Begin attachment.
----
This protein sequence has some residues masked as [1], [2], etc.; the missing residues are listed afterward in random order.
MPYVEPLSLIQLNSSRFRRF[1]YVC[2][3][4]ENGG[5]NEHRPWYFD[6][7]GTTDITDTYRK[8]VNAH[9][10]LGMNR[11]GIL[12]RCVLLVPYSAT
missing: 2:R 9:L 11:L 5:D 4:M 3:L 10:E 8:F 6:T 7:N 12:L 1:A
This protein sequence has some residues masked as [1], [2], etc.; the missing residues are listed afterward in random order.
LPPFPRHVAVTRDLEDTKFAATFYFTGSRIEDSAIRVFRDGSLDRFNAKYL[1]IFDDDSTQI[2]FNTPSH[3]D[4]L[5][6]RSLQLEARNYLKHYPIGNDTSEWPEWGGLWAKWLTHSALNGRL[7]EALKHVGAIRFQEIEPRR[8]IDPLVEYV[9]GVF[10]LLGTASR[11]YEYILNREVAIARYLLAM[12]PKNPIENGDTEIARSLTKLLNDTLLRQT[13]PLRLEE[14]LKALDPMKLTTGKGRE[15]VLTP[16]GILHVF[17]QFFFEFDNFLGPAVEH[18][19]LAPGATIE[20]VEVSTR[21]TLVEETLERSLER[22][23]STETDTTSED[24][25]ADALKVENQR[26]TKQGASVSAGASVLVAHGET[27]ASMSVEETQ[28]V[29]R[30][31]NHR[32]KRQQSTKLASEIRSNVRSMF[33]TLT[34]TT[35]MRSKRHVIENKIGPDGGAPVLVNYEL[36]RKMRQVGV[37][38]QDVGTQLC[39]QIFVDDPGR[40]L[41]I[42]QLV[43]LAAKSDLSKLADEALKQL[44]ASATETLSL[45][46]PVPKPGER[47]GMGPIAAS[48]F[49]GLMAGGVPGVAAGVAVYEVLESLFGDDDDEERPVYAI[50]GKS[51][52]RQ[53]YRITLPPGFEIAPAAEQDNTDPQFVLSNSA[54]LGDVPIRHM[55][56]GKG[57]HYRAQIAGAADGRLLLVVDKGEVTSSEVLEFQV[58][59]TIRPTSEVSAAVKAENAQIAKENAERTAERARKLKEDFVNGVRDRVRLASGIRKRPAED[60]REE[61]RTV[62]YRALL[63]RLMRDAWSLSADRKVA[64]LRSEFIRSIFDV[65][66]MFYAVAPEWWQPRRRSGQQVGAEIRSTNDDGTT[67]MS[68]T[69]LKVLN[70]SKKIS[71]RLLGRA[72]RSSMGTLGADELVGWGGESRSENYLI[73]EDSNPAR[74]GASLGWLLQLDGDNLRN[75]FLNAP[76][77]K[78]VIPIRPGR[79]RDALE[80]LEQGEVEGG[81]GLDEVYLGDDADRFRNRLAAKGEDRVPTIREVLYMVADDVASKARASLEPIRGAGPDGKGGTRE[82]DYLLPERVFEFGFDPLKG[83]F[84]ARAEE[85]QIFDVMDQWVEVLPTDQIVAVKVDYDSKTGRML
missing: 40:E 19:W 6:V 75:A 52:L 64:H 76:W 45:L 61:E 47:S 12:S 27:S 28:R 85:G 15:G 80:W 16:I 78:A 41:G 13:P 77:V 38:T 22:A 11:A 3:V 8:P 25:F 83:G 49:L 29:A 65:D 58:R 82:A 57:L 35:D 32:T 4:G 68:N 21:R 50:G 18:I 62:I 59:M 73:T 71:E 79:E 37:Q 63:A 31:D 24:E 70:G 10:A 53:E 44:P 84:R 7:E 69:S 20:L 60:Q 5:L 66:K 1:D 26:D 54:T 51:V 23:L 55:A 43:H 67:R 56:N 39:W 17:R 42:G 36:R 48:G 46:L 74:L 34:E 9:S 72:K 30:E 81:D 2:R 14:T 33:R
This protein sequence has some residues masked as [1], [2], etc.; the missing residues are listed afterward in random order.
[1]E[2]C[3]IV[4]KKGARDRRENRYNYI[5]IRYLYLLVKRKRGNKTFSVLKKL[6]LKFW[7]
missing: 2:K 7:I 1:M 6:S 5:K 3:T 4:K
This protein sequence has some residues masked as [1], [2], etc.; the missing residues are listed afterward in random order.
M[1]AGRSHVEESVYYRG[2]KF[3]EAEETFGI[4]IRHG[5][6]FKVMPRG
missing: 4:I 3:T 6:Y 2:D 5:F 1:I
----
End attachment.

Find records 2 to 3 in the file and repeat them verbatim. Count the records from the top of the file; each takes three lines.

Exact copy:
This protein sequence has some residues masked as [1], [2], etc.; the missing residues are listed afterward in random order.
LPPFPRHVAVTRDLEDTKFAATFYFTGSRIEDSAIRVFRDGSLDRFNAKYL[1]IFDDDSTQI[2]FNTPSH[3]D[4]L[5][6]RSLQLEARNYLKHYPIGNDTSEWPEWGGLWAKWLTHSALNGRL[7]EALKHVGAIRFQEIEPRR[8]IDPLVEYV[9]GVF[10]LLGTASR[11]YEYILNREVAIARYLLAM[12]PKNPIENGDTEIARSLTKLLNDTLLRQT[13]PLRLEE[14]LKALDPMKLTTGKGRE[15]VLTP[16]GILHVF[17]QFFFEFDNFLGPAVEH[18][19]LAPGATIE[20]VEVSTR[21]TLVEETLERSLER[22][23]STETDTTSED[24][25]ADALKVENQR[26]TKQGASVSAGASVLVAHGET[27]ASMSVEETQ[28]V[29]R[30][31]NHR[32]KRQQSTKLASEIRSNVRSMF[33]TLT[34]TT[35]MRSKRHVIENKIGPDGGAPVLVNYEL[36]RKMRQVGV[37][38]QDVGTQLC[39]QIFVDDPGR[40]L[41]I[42]QLV[43]LAAKSDLSKLADEALKQL[44]ASATETLSL[45][46]PVPKPGER[47]GMGPIAAS[48]F[49]GLMAGGVPGVAAGVAVYEVLESLFGDDDDEERPVYAI[50]GKS[51][52]RQ[53]YRITLPPGFEIAPAAEQDNTDPQFVLSNSA[54]LGDVPIRHM[55][56]GKG[57]HYRAQIAGAADGRLLLVVDKGEVTSSEVLEFQV[58][59]TIRPTSEVSAAVKAENAQIAKENAERTAERARKLKEDFVNGVRDRVRLASGIRKRPAED[60]REE[61]RTV[62]YRALL[63]RLMRDAWSLSADRKVA[64]LRSEFIRSIFDV[65][66]MFYAVAPEWWQPRRRSGQQVGAEIRSTNDDGTT[67]MS[68]T[69]LKVLN[70]SKKIS[71]RLLGRA[72]RSSMGTLGADELVGWGGESRSENYLI[73]EDSNPAR[74]GASLGWLLQLDGDNLRN[75]FLNAP[76][77]K[78]VIPIRPGR[79]RDALE[80]LEQGEVEGG[81]GLDEVYLGDDADRFRNRLAAKGEDRVPTIREVLYMVADDVASKARASLEPIRGAGPDGKGGTRE[82]DYLLPERVFEFGFDPLKG[83]F[84]ARAEE[85]QIFDVMDQWVEVLPTDQIVAVKVDYDSKTGRML
missing: 40:E 19:W 6:V 75:A 52:L 64:H 76:W 45:L 61:E 47:S 12:S 27:S 28:R 85:G 15:G 80:W 16:I 78:A 41:G 13:P 77:V 38:T 22:A 11:A 3:V 8:P 25:F 83:G 49:L 29:A 65:D 58:R 82:A 57:L 35:D 32:T 4:G 68:N 21:R 50:G 18:I 62:I 59:M 73:T 71:E 79:E 37:Q 63:A 31:D 24:E 70:G 10:A 53:E 44:P 84:R 7:E 69:S 20:L 60:Q 5:L 66:K 1:D 26:D 54:T 51:V 23:L 55:A 43:H 67:R 56:N 39:W 17:R 42:G 36:R 48:G 46:L 74:L 34:E 9:S 72:K 30:E 81:D 2:R 14:T 33:R
This protein sequence has some residues masked as [1], [2], etc.; the missing residues are listed afterward in random order.
[1]E[2]C[3]IV[4]KKGARDRRENRYNYI[5]IRYLYLLVKRKRGNKTFSVLKKL[6]LKFW[7]
missing: 2:K 7:I 1:M 6:S 5:K 3:T 4:K